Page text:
This is not you mother’s chicken soup. The broth is filled with garlic and ginger and scallions — a whole arsenal of germ and bacteria fighting warriors! I used lots of veggies (I even substituted turnips for potatoes), kicked it up with some Chinese herbs, and made it paleo-friendly by using zucchini noodles instead of traditional pasta.

This healing slow cooker chicken soup is so easy to make, so potent, and so delicious, you’ll never so back to your mother’s soup… ssshhhhh, don’t tell mama….

I’m on a big customized-recipe-creation kick right now (okay… always…), so let me customize a recipe for you that will work for whatever’s going on in your body now… I’m such a geek that I really do get excited about doing this. I’ve got a healing soup recipe with your name on it…  So CLICK HEREto be taken directly into my calendar to sign up for your free phone consultation.

And, now that fall is just about here, you should also make my Butternut Squash And Apple Soup!

healing slow cooker chicken soup

Here are some of the amazing things this soup does:

Chicken is something I push people to buy organic if possible. Organic chicken is a great, healthy protein to give you energy, lessen the pain of some types of arthritis, and boost your system when you are particularly weak — like after surgery or childbirth. People who have some conditions that we consider “excess heat” conditions should limit the amount of chicken they eat. So, if you have an illness that gives you a bright red tongue or severe dryness in your body, check with your doctor first. For example, if you have a lot of burning stomach acid, you should avoid chicken for awhile…

Garlic is amazing in its antiviral and antibacterial capabilities. Garlic is actually a Chinese herb (Da Suan). It’s used to kill toxins and parasites and also to reduce swelling in the body. It’s what I call a great “A” herb: anesthetic, antibacterial, anti fungal, antioxidant, antiviral, etc….

Scallions, as I tell you often, are one of my favorites. In Chinese medicine, the root of the scallion is a healing herb (Cong Bai). I always keep scallions on hand in my refrigerator so that I can whip up a batch of cold and flu fighting tea (scallion roots and ginger) the second anyone feels that scratchy throat coming on. It helps the body sweat out toxins. Scallions are antiviral and antibacterial; they are good for the common cold and general nasal congestion — just don’t eat too many if you have a fever.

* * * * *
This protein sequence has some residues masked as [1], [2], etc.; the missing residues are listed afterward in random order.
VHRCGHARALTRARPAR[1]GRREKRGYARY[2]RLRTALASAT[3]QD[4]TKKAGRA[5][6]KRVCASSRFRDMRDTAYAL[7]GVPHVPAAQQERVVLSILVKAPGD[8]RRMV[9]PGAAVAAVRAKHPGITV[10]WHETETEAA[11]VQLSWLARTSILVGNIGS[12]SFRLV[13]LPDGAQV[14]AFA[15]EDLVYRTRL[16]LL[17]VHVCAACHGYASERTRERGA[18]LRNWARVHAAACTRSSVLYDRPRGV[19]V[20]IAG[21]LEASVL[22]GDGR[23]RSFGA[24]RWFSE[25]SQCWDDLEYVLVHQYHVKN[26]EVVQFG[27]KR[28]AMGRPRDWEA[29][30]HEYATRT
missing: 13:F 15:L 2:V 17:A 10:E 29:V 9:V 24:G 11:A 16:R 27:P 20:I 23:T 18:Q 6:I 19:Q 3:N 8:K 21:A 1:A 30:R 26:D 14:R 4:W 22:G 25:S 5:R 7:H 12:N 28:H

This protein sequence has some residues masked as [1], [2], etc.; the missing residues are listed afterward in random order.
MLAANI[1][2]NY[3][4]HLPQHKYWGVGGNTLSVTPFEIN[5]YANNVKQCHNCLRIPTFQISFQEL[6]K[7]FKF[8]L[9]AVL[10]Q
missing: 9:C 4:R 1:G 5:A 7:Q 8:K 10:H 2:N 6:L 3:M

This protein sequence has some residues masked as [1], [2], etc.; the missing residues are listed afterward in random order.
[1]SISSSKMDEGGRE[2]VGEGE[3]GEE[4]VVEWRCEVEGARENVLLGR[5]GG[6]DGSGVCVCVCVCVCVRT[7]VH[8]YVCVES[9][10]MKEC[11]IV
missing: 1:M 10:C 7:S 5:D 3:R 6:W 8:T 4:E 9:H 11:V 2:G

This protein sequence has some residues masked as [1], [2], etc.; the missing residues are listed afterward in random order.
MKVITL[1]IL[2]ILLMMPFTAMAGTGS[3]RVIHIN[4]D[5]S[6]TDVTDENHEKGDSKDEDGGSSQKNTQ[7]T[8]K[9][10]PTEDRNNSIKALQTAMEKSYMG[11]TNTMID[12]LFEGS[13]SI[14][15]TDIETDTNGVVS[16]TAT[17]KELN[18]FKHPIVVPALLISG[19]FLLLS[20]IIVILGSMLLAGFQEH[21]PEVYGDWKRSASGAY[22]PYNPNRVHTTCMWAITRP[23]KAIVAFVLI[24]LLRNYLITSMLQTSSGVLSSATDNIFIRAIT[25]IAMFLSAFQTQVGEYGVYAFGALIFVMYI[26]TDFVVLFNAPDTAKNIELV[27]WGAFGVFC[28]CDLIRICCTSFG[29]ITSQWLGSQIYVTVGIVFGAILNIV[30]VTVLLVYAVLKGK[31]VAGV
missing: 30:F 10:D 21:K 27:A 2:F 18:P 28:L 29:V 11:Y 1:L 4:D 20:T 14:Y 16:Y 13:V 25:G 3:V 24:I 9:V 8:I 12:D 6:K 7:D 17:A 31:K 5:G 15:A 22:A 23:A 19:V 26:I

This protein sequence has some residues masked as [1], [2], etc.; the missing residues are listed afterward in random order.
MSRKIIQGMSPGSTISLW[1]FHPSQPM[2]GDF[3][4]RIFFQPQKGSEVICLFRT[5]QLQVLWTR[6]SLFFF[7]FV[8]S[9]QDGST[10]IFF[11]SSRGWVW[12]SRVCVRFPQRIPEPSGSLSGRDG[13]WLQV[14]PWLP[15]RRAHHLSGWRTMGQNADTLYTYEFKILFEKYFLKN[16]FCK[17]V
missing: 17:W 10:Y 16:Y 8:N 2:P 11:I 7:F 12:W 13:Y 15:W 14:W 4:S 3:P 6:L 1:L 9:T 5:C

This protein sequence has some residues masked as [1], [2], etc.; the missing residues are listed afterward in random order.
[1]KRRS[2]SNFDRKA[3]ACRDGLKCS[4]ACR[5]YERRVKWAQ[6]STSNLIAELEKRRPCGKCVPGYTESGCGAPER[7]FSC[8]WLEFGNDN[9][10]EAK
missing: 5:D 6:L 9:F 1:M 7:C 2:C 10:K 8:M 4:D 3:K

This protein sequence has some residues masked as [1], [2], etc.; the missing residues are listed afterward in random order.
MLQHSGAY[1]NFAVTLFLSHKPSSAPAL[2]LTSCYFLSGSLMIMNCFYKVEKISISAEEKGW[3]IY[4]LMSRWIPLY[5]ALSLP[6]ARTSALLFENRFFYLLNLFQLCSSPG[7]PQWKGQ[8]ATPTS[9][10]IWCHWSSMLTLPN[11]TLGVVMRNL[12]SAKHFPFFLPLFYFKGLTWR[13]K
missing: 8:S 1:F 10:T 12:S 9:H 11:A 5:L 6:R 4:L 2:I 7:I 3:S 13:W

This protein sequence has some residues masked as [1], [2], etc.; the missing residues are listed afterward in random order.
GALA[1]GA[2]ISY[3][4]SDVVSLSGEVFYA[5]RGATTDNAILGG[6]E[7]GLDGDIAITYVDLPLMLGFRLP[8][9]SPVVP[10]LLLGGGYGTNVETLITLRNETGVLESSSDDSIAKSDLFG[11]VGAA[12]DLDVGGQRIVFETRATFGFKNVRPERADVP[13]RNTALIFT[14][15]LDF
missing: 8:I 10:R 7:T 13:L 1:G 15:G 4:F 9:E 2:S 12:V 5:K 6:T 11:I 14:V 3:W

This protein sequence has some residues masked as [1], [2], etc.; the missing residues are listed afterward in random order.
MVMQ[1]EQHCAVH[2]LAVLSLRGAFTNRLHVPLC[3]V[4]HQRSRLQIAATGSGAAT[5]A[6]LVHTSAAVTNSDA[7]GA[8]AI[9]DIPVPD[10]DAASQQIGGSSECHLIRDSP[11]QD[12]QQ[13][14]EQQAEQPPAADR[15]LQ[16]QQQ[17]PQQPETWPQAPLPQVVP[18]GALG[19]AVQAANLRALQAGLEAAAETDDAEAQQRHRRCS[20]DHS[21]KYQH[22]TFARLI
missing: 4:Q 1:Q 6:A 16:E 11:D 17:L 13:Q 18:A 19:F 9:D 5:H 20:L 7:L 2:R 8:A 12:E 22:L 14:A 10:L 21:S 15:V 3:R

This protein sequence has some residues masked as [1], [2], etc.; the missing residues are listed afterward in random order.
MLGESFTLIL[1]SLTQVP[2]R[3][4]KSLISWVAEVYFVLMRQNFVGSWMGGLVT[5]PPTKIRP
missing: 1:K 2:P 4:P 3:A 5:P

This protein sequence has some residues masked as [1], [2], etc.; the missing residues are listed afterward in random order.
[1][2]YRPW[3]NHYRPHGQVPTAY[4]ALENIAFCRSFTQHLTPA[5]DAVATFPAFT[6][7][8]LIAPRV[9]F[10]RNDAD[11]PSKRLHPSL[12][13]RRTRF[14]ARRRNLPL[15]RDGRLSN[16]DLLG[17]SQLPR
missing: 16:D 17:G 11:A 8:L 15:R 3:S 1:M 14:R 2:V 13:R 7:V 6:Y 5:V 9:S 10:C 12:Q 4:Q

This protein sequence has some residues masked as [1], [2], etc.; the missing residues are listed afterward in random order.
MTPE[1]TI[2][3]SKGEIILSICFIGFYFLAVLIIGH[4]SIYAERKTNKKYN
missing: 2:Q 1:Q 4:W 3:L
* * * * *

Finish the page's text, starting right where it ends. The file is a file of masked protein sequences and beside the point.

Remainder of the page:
GingerChinese herb (Sheng Jiang). It’s especially good during cold weather and also during seasonal changes. So, when winter is trying to turn into spring, and we (those of us on the east coast) get some of those cold, raw, damp days, ginger will make you feel better and will help boost your immune system. Old folklore shows that ginger was rubbed on scalps to stop baldness. And, in some circles, a ginger paste is still rubbed on arthritic joints to stop pain (don’t try this at home unless you are diagnosed with a cold-condition by an acupuncturist).

Turnips are great for indigestion. They help relieve that horrible bloated feeling we all get sometimes and they reduce excess gas and diarrhea. Research shows that turnips contain a substance that may reduce your risk of colon, prostate, and lung cancer. These bulbous vegetables contain a good amount of vitamins B and C and they provide calcium and potassium, and they can help your cough. In Chinese medicine turnips (wu jing) are known to help reduce inflammation and phlegm.

Dill is considered a chemoprotective herb that can help neutralize some carcinogens and it’s also an antibacterial herb.

Zucchini cools your body off and makes you feel better during those hot days of summer. It helps your body release excess heat and it will make your mind feel more calm.

healing slow cooker chicken soup

If you make this Healing Slow Cooker Chicken Soup recipe, please be sure to let me know in the comments below. I love hearing how you like a recipe, and I love to answer your questions! If you make it, be sure to take a photo and tag me and post it on Instagram.